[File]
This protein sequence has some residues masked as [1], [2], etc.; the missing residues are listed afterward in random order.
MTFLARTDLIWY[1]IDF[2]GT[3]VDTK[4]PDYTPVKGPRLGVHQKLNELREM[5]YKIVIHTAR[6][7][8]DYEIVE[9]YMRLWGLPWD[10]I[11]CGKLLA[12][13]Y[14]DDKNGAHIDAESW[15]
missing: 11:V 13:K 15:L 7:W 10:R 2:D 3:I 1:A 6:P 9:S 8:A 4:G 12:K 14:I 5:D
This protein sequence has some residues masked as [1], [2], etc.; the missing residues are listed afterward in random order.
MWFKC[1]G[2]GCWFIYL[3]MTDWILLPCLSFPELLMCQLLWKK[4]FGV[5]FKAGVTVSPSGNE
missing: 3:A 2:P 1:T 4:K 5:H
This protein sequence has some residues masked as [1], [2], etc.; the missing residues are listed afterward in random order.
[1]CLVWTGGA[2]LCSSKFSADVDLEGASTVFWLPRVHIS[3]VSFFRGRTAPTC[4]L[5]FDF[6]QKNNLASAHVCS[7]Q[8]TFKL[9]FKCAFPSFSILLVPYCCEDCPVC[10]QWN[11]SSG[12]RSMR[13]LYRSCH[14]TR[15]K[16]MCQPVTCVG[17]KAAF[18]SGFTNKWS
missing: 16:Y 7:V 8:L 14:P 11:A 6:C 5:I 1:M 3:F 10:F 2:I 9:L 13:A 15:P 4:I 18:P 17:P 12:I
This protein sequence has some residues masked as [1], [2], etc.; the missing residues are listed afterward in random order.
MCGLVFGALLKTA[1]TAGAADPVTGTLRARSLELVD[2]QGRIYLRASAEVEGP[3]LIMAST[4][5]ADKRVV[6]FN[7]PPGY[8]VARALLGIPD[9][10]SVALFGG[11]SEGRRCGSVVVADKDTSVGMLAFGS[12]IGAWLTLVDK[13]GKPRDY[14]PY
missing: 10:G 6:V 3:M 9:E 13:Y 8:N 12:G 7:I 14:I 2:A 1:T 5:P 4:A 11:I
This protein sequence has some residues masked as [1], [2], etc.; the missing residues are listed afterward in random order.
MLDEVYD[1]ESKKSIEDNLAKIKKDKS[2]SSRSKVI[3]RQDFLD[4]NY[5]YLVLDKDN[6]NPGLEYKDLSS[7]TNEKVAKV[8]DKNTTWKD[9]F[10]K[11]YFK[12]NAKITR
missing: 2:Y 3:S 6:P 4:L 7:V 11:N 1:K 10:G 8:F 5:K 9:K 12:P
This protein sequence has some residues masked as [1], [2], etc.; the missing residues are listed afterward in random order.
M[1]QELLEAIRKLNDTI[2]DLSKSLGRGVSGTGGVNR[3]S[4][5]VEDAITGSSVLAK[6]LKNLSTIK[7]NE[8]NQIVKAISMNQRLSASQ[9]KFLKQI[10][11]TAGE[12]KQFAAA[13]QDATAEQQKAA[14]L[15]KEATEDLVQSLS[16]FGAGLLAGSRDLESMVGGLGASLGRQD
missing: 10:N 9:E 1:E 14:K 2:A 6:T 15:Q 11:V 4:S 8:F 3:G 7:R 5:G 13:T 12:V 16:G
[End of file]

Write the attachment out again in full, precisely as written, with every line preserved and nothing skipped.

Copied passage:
This protein sequence has some residues masked as [1], [2], etc.; the missing residues are listed afterward in random order.
MTFLARTDLIWY[1]IDF[2]GT[3]VDTK[4]PDYTPVKGPRLGVHQKLNELREM[5]YKIVIHTAR[6][7][8]DYEIVE[9]YMRLWGLPWD[10]I[11]CGKLLA[12][13]Y[14]DDKNGAHIDAESW[15]
missing: 11:V 13:K 15:L 7:W 10:R 2:D 3:I 1:A 6:P 9:S 8:A 4:G 12:K 14:I 5:D
This protein sequence has some residues masked as [1], [2], etc.; the missing residues are listed afterward in random order.
MWFKC[1]G[2]GCWFIYL[3]MTDWILLPCLSFPELLMCQLLWKK[4]FGV[5]FKAGVTVSPSGNE
missing: 3:A 2:P 1:T 4:K 5:H
This protein sequence has some residues masked as [1], [2], etc.; the missing residues are listed afterward in random order.
[1]CLVWTGGA[2]LCSSKFSADVDLEGASTVFWLPRVHIS[3]VSFFRGRTAPTC[4]L[5]FDF[6]QKNNLASAHVCS[7]Q[8]TFKL[9]FKCAFPSFSILLVPYCCEDCPVC[10]QWN[11]SSG[12]RSMR[13]LYRSCH[14]TR[15]K[16]MCQPVTCVG[17]KAAF[18]SGFTNKWS
missing: 16:Y 7:V 8:L 14:P 11:A 6:C 5:I 1:M 3:F 10:F 2:I 9:L 13:A 15:P 4:I 18:P 17:P 12:I
This protein sequence has some residues masked as [1], [2], etc.; the missing residues are listed afterward in random order.
MCGLVFGALLKTA[1]TAGAADPVTGTLRARSLELVD[2]QGRIYLRASAEVEGP[3]LIMAST[4][5]ADKRVV[6]FN[7]PPGY[8]VARALLGIPD[9][10]SVALFGG[11]SEGRRCGSVVVADKDTSVGMLAFGS[12]IGAWLTLVDK[13]GKPRDY[14]PY
missing: 10:G 6:V 3:M 9:E 13:Y 8:N 12:G 7:I 14:I 2:A 1:T 5:P 4:A 11:I
This protein sequence has some residues masked as [1], [2], etc.; the missing residues are listed afterward in random order.
MLDEVYD[1]ESKKSIEDNLAKIKKDKS[2]SSRSKVI[3]RQDFLD[4]NY[5]YLVLDKDN[6]NPGLEYKDLSS[7]TNEKVAKV[8]DKNTTWKD[9]F[10]K[11]YFK[12]NAKITR
missing: 2:Y 3:S 6:P 4:L 7:V 11:N 1:K 10:G 8:F 5:K 9:K 12:P
This protein sequence has some residues masked as [1], [2], etc.; the missing residues are listed afterward in random order.
M[1]QELLEAIRKLNDTI[2]DLSKSLGRGVSGTGGVNR[3]S[4][5]VEDAITGSSVLAK[6]LKNLSTIK[7]NE[8]NQIVKAISMNQRLSASQ[9]KFLKQI[10][11]TAGE[12]KQFAAA[13]QDATAEQQKAA[14]L[15]KEATEDLVQSLS[16]FGAGLLAGSRDLESMVGGLGASLGRQD
missing: 10:N 9:E 1:E 14:K 2:A 6:T 15:Q 11:V 4:S 8:F 3:G 7:R 5:G 13:T 12:V 16:G